Highs: Jon Stewart, who makes his living as a satirist on The Daily Show skewering politicos and the media, and Stephen Colbert, who poses as an ultraconservative on his show The Colbert Report, gathered a crowd of some 215,000 fans on October 30 when they took their Comedy Central fake-news shows to the National Mall to hold what they called the Rally to Restore Sanity and/or Fear. After a midterm-election campaign filled with high-pitched partisan rhetoric and unyielding positions, Stewart and Colbert gave voice to those who felt drowned out amid the constant shouting between right and left. In the process the two comedians cemented themselves as two of the most influential entertainers today.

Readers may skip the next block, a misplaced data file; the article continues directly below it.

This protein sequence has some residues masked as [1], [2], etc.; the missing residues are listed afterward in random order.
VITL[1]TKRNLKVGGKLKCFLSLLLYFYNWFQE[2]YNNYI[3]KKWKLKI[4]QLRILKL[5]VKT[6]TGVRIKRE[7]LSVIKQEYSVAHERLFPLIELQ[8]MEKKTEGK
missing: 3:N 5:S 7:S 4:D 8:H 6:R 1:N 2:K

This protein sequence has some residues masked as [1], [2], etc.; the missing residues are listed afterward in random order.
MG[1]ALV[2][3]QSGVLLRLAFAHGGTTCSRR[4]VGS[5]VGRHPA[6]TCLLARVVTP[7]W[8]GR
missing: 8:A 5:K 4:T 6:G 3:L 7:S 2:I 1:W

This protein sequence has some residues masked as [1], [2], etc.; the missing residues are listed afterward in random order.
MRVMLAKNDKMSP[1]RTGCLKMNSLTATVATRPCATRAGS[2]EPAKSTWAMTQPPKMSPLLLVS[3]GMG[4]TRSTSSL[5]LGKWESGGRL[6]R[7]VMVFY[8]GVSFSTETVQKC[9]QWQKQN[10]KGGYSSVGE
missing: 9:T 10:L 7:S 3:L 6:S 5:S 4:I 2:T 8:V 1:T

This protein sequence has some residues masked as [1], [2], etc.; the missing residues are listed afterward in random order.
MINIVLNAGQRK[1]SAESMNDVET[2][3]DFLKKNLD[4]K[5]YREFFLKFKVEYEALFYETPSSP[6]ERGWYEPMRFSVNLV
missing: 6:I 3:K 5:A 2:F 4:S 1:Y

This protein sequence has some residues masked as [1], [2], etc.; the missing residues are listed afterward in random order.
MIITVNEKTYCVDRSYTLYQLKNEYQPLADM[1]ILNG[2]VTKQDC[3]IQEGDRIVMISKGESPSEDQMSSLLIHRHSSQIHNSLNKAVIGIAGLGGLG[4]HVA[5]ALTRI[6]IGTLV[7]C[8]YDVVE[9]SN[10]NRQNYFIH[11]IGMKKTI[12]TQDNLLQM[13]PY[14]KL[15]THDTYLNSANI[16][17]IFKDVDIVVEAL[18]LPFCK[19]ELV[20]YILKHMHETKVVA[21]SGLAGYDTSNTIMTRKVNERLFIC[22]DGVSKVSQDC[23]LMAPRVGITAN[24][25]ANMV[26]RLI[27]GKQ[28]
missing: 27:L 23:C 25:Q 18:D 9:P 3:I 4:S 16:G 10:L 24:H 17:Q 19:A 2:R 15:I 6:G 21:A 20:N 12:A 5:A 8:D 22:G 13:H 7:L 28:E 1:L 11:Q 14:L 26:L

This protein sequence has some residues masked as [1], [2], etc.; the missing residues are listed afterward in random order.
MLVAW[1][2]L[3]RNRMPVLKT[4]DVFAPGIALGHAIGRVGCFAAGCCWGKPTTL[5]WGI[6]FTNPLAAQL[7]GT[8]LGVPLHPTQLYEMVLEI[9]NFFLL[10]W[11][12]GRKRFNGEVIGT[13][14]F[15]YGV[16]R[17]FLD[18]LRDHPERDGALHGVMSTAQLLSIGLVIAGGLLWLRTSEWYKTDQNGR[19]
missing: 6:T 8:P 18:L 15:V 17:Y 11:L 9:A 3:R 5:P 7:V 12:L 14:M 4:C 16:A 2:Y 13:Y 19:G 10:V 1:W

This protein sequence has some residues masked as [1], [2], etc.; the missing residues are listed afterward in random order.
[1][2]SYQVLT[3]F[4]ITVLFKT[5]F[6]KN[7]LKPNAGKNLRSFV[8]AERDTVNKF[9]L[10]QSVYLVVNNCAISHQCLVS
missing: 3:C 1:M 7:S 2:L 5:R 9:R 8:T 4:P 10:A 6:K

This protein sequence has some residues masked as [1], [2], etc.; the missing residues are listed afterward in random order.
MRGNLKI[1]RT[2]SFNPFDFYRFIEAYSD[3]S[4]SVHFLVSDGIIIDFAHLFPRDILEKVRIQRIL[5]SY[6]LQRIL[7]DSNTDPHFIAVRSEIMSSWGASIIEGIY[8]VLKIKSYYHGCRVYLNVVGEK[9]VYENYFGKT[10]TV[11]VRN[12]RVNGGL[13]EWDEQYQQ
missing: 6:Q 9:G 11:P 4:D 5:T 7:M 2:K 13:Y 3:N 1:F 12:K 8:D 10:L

Lows: When celebrities come to Washington, they usually use their notoriety to call attention to an important cause. But when Stephen Colbert served as an expert witness before the House committee on illegal immigration, testifying about his experience as a vegetable picker on a farm in upstate New York as part of the United Farm Workers' Take Our Jobs campaign that has offered citizens and legal residents jobs as field laborers, he testified in character as the ultraconservative host of Comedy Central's The Colbert Report. Instead of using his star power to shed light on the plight of farm workers, he encouraged Americans to eat less fruits and vegetables. Some of his fans raved about it as a biting piece of political satire, but it's one time when we really wish Colbert had played it straight.